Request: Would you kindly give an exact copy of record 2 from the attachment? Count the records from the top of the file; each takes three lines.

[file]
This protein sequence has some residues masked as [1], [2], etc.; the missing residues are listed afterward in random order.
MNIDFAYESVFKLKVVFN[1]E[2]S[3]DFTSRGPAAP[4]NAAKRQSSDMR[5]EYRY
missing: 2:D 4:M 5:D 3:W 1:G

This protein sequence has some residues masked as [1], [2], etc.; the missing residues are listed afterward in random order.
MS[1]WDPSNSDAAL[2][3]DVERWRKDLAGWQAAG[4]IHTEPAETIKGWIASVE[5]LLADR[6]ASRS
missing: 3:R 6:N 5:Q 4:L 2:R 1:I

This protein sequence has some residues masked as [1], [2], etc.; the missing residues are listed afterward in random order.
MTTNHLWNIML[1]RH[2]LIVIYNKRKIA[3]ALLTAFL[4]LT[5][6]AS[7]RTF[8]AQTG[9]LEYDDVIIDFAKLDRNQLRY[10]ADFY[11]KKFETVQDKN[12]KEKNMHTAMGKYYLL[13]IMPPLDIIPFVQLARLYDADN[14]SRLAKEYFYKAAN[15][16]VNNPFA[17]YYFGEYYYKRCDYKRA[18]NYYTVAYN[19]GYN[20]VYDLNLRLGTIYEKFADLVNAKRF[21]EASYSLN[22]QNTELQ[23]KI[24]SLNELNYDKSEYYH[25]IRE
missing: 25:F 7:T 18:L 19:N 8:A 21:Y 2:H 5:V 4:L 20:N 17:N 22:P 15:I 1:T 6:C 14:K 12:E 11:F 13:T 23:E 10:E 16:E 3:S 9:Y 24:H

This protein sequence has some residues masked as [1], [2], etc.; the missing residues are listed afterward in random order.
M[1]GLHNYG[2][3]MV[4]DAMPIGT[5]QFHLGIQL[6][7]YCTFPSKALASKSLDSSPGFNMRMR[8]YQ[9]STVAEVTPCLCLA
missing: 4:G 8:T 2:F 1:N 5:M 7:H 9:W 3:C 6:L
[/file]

This protein sequence has some residues masked as [1], [2], etc.; the missing residues are listed afterward in random order.
MS[1]WDPSNSDAAL[2][3]DVERWRKDLAGWQAAG[4]IHTEPAETIKGWIASVE[5]LLADR[6]ASRS
missing: 3:R 6:N 5:Q 4:L 2:R 1:I